401k, Now more than ever, it will pay to save.
While the monster 80’s hit Don’t stop Believin’ from Journey isn’t history for me; I was a Senior in High School when the single was released – songs and Albums were “released” back then, not “dropped”, back then “dropping” usually involved spilt milk or clean-up on aisle five 😊.
Since the introduction of “Internal Revenue Code Section 401(k)” on November 6, 1978, nearly 45 years ago, regardless of one’s opinion about the politics of Pensions (Employer or Taxpayer funded) or Saving (Employee Funded often with Employer match), 401(k) has provided a unique and powerful tool for individuals to save for retirement in a personable and portable way. Read on for some reminders of why saving NOW can still pay off for you in the future and remember; This blog strives to be about navigating from where you are, TO where you want to go, not complaining about the current state of things or whose fault it is.
Adaptation – 401(k) continues to be flexible. In response to current inflationary pressure, the deferral caps for 2023 were raised nearly 10% over 2022 to $22,500, along with corresponding increases to employer match limits.
Dos and Don’ts – Do be intentional about saving, START NOW, if you haven’t already and find a way to defer enough to max your employers match if they have one – the match is a free raise. Don’t check your balance every day during downturns. Richard Thaler, a Nobel prize winner from the field of behavioral economics found that retirement savers suffer from what he called “myopic loss aversion” when they see their short-term rates of return take a turn for the worse. (cbsnews.com/401k-mistakes)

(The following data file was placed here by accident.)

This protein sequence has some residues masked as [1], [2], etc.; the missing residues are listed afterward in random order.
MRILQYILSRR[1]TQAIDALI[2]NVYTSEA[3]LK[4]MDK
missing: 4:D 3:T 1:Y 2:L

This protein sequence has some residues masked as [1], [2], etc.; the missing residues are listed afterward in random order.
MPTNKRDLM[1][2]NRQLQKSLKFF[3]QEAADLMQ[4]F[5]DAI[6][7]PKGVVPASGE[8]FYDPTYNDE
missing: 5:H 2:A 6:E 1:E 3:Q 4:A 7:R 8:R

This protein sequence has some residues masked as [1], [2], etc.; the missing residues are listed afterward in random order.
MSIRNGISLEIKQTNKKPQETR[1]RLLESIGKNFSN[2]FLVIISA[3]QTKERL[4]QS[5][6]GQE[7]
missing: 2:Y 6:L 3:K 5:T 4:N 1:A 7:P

The power of compounding – Math never changes, despite the latest headline. Consider the following example. Start today with an average Michigan salary (48,941 according to ZipRecruiter), defer 5% with a 2.5% employer match. Over 30 years, at just a 5% rate of return, net contributions are more than doubled in that time frame (206% to be exact). For context, the S&P 500 for 1992-2021 was 9.89%, or 7.31% when adjusted for inflation. That time frame includes two of the greatest economic shocks in our nation’s history outside the great depression – the 2009 mortgage meltdown and Covid. If one uses the 7.31% growth, the compounding triples rather than doubles the net contributions.
Don’t Stop Believin’, Do start Savin – you’ll be glad you did.
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